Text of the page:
|This essay, Wonderings About Nothing In Particular, is the second in the sixth trilogy Questions For A Friend:||The first trilogy Questions For A Friend is:|
|The second trilogy Questions For A Friend is:||The third trilogy Questions For A Friend is:|
|The fourth trilogy Questions For A Friend is:||The fifth trilogy Questions For A Friend is:|
|The seventh trilogy Questions For A Friend is:||The eighth trilogy Questions For A Friend is:|
|The ninth trilogy Questions For A Friend is:||The tenth trilogy Questions For A Friend is:|
|The eleventh trilogy Questions For A Friend is:||The twelfth trilogy Questions For A Friend is:|
for you is you're a speaker, even though that doesn't even
come close to saying
who you really are
for people. You're not so much someone who speaks
about things, as you're someone who speaks things
into existence -
to name but a few.
The skill of the speaker in speaking and listening, and the skill of the writer in writing and reading, while related, are worlds apart. Yet you've embraced the latter with extraordinary success. I appreciate there's a connection (in a sense) between the one skill and the other. Nonetheless I wonder what it required from you to make the connection and be successful with both.
"Of the 170,000 Social Science Research Network authors, you are now the 17th most downloaded author over the past year, and the 62nd most downloaded author of all time. How did you reinvent yourself to be an extraordinary writer?"
Coming from a non-academic background as you have, yours is a very
impressive feat to have won the ears of so many
You've taken the
to academic respectability rather than the high road. Regardless of
how you got there, you're there.
This new respectability in and of itself has the leverage to open ever newer doors which have been closed to your work, doors to academic institutions which haven't really listened your work - that is, which haven't really listened your work until now.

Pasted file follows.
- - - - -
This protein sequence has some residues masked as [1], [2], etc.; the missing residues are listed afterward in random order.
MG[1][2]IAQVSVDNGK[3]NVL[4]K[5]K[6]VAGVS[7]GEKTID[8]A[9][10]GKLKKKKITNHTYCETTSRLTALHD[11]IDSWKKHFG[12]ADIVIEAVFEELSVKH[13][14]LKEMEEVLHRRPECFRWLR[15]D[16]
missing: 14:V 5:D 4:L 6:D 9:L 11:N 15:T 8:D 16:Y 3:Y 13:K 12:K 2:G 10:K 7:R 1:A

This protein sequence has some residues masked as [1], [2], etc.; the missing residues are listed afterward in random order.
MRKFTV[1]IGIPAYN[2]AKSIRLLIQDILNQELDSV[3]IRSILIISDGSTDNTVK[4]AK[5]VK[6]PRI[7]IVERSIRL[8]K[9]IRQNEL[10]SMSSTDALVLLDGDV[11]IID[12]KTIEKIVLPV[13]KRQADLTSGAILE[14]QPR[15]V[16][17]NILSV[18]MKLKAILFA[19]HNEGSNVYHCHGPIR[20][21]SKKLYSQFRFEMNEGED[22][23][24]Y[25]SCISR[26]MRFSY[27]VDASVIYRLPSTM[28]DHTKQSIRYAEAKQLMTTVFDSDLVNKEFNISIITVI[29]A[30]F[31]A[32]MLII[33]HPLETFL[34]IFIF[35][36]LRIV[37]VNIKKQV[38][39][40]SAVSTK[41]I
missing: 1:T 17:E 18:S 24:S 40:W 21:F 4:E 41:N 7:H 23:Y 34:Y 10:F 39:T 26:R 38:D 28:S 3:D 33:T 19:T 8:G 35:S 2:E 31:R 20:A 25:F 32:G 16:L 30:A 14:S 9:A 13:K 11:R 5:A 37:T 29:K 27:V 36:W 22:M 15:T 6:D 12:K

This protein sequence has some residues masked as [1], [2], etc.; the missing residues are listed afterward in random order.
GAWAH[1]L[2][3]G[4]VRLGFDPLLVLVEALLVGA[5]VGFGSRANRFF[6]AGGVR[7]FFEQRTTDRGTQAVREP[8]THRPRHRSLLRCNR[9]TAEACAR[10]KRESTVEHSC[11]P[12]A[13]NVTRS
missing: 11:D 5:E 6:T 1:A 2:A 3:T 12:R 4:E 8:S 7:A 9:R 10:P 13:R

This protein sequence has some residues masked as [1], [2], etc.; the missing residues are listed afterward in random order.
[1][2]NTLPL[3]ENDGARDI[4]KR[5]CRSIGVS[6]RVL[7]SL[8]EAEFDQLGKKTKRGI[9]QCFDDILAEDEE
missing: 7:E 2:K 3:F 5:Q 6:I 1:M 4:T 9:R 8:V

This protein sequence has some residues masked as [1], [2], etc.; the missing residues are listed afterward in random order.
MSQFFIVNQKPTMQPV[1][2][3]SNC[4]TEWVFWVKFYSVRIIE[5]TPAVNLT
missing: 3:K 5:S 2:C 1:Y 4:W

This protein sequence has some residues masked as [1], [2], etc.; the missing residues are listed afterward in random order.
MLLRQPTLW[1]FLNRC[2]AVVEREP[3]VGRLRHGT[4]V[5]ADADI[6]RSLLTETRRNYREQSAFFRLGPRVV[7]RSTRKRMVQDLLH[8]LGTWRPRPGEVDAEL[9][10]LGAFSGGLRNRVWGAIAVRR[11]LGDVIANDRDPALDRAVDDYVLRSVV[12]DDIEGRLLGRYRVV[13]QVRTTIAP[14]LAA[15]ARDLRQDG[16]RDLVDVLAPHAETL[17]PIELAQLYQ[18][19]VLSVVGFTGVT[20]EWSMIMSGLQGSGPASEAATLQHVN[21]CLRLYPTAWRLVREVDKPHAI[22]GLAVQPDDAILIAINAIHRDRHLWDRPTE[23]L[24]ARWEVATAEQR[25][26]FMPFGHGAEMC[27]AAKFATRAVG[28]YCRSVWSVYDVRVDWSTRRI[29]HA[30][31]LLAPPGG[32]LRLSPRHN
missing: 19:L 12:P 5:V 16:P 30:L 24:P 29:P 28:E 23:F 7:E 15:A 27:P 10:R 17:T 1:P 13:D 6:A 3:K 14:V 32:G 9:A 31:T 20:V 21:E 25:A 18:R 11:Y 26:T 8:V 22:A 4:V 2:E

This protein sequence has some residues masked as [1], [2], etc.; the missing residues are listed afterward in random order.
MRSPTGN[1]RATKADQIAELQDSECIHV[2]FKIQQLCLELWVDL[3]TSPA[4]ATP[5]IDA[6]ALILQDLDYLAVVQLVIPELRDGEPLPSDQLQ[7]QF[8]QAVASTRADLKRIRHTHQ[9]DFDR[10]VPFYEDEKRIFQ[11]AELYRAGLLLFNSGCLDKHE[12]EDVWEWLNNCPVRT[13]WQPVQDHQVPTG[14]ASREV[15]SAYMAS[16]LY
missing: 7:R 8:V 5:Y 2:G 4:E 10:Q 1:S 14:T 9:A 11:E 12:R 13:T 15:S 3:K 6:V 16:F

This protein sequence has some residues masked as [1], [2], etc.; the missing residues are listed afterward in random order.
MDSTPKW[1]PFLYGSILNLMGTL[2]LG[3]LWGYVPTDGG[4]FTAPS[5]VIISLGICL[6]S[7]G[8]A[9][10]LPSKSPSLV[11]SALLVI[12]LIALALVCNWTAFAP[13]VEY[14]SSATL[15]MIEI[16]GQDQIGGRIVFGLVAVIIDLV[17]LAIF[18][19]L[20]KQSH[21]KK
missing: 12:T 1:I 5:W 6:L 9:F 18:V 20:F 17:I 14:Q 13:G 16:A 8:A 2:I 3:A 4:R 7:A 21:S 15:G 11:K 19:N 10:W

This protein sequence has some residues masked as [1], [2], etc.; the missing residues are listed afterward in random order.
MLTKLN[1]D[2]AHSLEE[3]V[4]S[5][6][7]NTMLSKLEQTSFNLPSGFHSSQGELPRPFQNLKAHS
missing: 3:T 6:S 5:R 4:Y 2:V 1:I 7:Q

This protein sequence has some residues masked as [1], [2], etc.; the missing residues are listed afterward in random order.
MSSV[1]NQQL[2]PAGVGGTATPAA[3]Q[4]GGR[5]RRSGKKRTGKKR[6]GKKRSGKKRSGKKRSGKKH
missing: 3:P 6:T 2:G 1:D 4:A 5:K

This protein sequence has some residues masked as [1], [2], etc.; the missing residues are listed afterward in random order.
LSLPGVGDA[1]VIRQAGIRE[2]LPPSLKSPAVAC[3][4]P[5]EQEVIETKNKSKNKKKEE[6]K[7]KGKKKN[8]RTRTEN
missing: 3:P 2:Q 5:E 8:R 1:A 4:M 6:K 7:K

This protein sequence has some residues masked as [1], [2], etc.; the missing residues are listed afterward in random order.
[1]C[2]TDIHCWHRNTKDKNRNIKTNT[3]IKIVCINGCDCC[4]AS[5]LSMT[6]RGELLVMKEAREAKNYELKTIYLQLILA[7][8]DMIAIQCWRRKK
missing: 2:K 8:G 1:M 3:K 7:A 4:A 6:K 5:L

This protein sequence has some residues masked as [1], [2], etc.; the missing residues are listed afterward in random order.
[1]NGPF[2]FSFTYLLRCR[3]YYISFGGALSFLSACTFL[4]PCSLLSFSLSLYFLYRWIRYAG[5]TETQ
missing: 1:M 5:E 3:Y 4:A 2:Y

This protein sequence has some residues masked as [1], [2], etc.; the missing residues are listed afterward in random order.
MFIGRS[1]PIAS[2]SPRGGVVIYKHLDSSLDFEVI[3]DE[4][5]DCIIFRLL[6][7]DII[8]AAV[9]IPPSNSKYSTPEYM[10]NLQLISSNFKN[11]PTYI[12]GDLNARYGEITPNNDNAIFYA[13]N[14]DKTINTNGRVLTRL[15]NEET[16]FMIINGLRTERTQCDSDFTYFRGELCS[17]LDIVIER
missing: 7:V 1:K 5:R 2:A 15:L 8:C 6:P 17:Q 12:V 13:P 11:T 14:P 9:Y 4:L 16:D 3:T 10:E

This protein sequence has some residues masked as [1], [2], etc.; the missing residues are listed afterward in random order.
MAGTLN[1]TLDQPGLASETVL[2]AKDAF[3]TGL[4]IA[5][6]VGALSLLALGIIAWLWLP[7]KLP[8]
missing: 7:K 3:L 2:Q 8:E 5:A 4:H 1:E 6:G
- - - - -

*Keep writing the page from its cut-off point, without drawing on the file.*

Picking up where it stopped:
"As your current work with Leadership is being recognized, accepted, and lauded by respected academic institutions, what's opening up now for the future which wasn't possible before?"
In pioneering new territory, in driving through whatever we're
up against, there are those
which come on as if all by themselves. They're unexpected. They're
discontiguous. Without them, progress is slow going. It
would be great if they could be planned and built in to the scheme
of things. But they aren't predictable. Mostly they seem to happen
as a function of us powerfully pushing past what stops us, and as a
function of us fearlessly and unflinchingly giving up
that which holds us back.
"What's the most welcome unexpected discovery to show up in your work recently?"
This isn't a new question. However I'm asking it
newly. And I already have an answer - which is to say I have an
already answer. I'll listen your answer newly. What
me is how you've fine tuned the distinction
since you first spoke it in March 1971.
"Since March 1971 you've become increasingly articulate saying what transformation is. If someone asked you today to distinguish "transformation", what would you say?"
I've been wondering about its origin. I've been wondering where
I keep bumping into a kind of "Which came first: the chicken or the egg?" conundrum. I have it that you invented transformation. I also have it that transformation comes with the being of human being. And then I also have it that you invented that "transformation comes with the being of human being".